It’s Kind of a Big Deal, Too!
Hey, guess what, everyone???
Bread for the City is pleased to announce that we received a grant from the Health Resources and Services Administration (HRSA) to provide quality primary care to under-served DC residents. And this grant isn’t just a new source of funding for us – it means that our clinic is officially a full Federally-Qualified Health Center! (Or FQHC –and brace yourself for more acronyms to come, as this is a blog post about the federal government).
As we wrote a little over a year ago when we became a FQHC Look-Alike, it’s kind of a big deal. Being certified as a Look-Alike (LAL) allowed us to receive 100% reimbursements for our patients on Medicare and Medicaid—revenue which closed the planned budget gap we had been running, earlier than we even expected. Now that we’re a full FQHC, we qualify for extra grants from HRSA, like the New Access Point (NAP – see what I mean about acronyms?) grant of $541,667 that we just received.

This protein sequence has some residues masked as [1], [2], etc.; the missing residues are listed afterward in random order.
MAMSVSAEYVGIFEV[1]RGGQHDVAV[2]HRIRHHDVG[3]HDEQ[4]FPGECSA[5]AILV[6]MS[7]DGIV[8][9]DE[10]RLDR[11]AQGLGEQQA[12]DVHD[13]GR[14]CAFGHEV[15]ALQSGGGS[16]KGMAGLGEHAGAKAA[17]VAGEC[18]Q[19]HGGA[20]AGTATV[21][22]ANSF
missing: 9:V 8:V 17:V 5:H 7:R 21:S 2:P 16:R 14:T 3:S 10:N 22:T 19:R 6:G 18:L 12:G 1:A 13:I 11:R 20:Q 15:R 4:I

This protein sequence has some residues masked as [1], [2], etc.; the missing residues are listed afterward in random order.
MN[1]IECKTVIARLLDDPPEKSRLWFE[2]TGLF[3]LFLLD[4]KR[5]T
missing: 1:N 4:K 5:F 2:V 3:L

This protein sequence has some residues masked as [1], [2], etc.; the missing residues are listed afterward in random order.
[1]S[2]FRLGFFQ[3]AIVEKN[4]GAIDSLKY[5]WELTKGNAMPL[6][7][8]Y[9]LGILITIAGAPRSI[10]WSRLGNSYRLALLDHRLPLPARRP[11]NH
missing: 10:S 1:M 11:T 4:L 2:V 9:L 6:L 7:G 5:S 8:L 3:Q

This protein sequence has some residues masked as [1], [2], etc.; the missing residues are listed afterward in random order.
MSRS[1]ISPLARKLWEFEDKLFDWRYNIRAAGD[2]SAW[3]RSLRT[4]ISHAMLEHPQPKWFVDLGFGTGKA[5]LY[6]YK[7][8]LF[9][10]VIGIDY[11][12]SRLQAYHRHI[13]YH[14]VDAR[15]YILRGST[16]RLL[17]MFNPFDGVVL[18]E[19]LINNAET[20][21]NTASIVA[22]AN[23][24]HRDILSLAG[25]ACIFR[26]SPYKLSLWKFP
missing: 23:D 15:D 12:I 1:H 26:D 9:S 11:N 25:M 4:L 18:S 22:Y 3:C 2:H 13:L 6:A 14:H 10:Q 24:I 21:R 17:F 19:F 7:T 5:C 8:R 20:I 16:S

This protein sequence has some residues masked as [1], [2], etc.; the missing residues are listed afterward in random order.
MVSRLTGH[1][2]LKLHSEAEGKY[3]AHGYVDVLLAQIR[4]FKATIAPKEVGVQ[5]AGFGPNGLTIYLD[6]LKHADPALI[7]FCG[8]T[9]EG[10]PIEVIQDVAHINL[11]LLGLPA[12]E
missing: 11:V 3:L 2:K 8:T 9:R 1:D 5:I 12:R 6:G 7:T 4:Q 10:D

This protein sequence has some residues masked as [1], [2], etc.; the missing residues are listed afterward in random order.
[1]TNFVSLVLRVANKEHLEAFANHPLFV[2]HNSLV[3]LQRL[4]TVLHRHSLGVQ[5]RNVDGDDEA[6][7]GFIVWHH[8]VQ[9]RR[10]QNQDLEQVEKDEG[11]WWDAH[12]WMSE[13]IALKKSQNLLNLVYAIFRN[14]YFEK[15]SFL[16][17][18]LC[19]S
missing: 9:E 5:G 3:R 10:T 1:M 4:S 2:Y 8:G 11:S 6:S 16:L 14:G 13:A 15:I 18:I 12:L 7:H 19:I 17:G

What does this mean for Bread for the City, you may ask? Well, to start, it means that our clinic can keep growing. (Good Hope Road, here we come!) New Access Point grants are actually designed to fund healthcare for those who are not covered by insurance plans and/or do not have a primary care physician, so Bread for the City will now be working with two other clinic recipients (congrats to La Clinica del Pueblo and Elaine Ellis Center of Health, too!) to provide healthcare to almost 7,000 people in the District who were previously uncovered. In other words, this isn’t funding for our existing patients – this is funding to care for those in DC who have been without healthcare for far too long.
What this WON’T mean, however, is any major changes to our mission itself. We are still committed to making our clinic a “medical home” where patients feel heard and cared for by their physicians. We still believe that the disparities in healthcare access that we see in our patients are based on far more than insurance status alone – race, ethnicity, immigration status, language access, are all structural forms of oppression that hurt our community. We fight these oppressions every day by providing culturally and linguistically-competent medical care, regardless of a patient’s ability to pay. We’re going to keep doing this – we’re just going to be doing it for more people now, and we can’t wait to get down to work!